House set to vote on surveillance restrictions

Surveillance eye against binary code background. By enzozo. Shutterstock ID 340300073 

The House is set to vote on a measure that could substantially impact how the U.S. government can legally use and search the digital communications of U.S. persons obtained under the Foreign Intelligence Surveillance Act.

Reps. Justin Amash (R-Mich.) and Zoe Lofgren (D-Calif.) have co-sponsored an amendment to the combined "Minibus" appropriations bill working through Congress that would place tighter legal limits on surveillance authorities contained in Section 702 of the 2008 FISA Amendments Act.

The one-page amendment states that all certifications made under FISA Section 702 must specify that they do not authorize any acquisition that "intentionally targets a person reasonably believed to be located outside the United States if a significant purpose of such targeting is to acquire the communications of a particular, known person reasonably believed to be in the United States." It would also prohibit the government from acquiring any communications that are wholly domestic or where no participant is an authorized target.

Amash said he had been informed that a vote on the measure could come as early as Tuesday night.

"FISA 702 allows the government to warrantlessly collect a massive amount of data," said Amash on Twitter. "In doing so, it collects communications of Americans, which can be searched without a warrant and used in criminal prosecutions. This violates Americans' Fourth Amendment-secured rights."

The measure is designed to eliminate or curtail a number of ways whereby a law initially created to tap phone networks and undersea cables surveilling foreign terrorists and spies was also used to obtain and search the communications of thousands of U.S. persons.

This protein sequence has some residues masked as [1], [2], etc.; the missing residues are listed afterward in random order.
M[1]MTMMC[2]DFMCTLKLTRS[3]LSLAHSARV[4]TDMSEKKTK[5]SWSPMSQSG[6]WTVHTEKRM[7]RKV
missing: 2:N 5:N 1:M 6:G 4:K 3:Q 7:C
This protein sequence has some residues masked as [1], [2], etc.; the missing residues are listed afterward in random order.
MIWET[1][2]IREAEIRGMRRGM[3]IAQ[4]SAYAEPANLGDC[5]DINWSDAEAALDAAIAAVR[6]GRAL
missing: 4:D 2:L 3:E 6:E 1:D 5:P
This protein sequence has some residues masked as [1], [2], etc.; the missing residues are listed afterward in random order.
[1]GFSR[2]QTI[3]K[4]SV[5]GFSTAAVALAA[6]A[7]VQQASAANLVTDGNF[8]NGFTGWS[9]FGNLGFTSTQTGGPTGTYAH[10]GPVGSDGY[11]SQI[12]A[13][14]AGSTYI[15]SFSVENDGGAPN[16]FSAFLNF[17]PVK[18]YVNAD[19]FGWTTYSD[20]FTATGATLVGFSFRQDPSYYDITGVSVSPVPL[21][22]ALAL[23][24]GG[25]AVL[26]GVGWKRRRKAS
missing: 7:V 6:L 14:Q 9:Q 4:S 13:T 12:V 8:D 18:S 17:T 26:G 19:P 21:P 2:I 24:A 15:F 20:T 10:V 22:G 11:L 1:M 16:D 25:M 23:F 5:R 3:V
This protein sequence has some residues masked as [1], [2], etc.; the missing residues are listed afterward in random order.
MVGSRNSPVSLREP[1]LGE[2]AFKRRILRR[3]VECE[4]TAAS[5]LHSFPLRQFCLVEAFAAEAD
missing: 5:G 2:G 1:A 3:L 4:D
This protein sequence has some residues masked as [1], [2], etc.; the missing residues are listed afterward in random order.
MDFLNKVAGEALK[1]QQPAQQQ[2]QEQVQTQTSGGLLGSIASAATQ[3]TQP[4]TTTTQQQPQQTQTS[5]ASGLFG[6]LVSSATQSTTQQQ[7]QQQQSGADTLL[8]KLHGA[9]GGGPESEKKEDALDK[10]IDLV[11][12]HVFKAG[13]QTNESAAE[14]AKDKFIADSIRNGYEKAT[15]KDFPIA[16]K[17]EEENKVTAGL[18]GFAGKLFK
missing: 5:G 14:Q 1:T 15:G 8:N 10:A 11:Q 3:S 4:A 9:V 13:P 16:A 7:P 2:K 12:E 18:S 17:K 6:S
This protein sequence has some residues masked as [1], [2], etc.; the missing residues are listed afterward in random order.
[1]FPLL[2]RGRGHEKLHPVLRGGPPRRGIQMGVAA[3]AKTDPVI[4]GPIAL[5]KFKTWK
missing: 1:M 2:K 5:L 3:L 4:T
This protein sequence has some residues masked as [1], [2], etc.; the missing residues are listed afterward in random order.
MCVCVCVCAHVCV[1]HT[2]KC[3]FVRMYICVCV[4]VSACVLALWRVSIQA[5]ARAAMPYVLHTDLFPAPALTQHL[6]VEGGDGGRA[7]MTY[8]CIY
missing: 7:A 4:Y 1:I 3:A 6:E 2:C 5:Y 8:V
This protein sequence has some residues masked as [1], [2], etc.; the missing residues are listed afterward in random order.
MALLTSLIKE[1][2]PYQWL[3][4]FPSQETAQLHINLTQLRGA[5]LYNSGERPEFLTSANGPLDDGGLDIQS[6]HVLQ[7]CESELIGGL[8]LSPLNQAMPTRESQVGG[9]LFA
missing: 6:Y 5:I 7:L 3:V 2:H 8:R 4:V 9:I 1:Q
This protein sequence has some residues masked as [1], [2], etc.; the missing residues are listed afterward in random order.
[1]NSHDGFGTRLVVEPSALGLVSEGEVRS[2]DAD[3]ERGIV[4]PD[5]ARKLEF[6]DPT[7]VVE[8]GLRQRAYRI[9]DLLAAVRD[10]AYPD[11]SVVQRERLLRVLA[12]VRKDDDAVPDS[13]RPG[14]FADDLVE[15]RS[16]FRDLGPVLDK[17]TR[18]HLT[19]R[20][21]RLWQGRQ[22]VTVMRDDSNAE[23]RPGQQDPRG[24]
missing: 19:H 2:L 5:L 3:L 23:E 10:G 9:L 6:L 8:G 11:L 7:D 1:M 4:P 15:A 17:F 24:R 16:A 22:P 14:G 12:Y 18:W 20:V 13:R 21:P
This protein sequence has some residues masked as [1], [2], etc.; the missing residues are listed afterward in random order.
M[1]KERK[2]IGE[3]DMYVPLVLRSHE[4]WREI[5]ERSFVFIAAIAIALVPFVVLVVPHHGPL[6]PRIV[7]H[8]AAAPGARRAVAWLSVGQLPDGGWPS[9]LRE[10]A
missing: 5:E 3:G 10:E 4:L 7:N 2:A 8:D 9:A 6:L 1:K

It would formally outlaw "about collection," a process that sweeps up online communications between parties -- including U.S. persons -- where certain selectors (such as an email address or name of a foreign target) is mentioned or referenced. The National Security Agency has said it stopped about collection in 2017, but critics contend the decision to end the program was voluntary and worry it could be reversed in the future without statutory changes.

The amendment would also ban a practice known as "reverse targeting," using Section 702 authorities to intentionally obtain the communications of U.S. persons (citizens or residents) by targeting a foreigner abroad who communicates with them.

Forty-seven organizations have signed a letter urging Congress to adopt the amendment, saying it would "help ensure Section 702 is only used for the purposes Congress intended and would significantly advance the privacy rights of people within the United States."

The latest transparency report released in April 2019 from the Office of the Director of National Intelligence stated that intelligence agencies (excluding law enforcement agencies like the FBI) conducted 9,637 queries for search terms concerning a known U.S. person in 2018, more than double the number in 2015. Each query can return multiple results.

While civil libertarians and their allies in Congress sought to use the law's reauthorization in 2017 to further rein in its reach, an alliance of the White House, intelligence communities and Republican leaders in Congress were able to use the pending expiration to pass a six-year extension that privacy advocates argue allows even more permissive searches by agencies like the FBI.

About the Author

Derek B. Johnson is a senior staff writer at FCW, covering governmentwide IT policy, cybersecurity and a range of other federal technology issues.

Prior to joining FCW, Johnson was a freelance technology journalist. His work has appeared in The Washington Post, GoodCall News, Foreign Policy Journal, Washington Technology, Elevation DC, Connection Newspapers and The Maryland Gazette.

Johnson has a Bachelor's degree in journalism from Hofstra University and a Master's degree in public policy from George Mason University. He can be contacted at [email protected], or follow him on Twitter @derekdoestech.

Click here for previous articles by Johnson.


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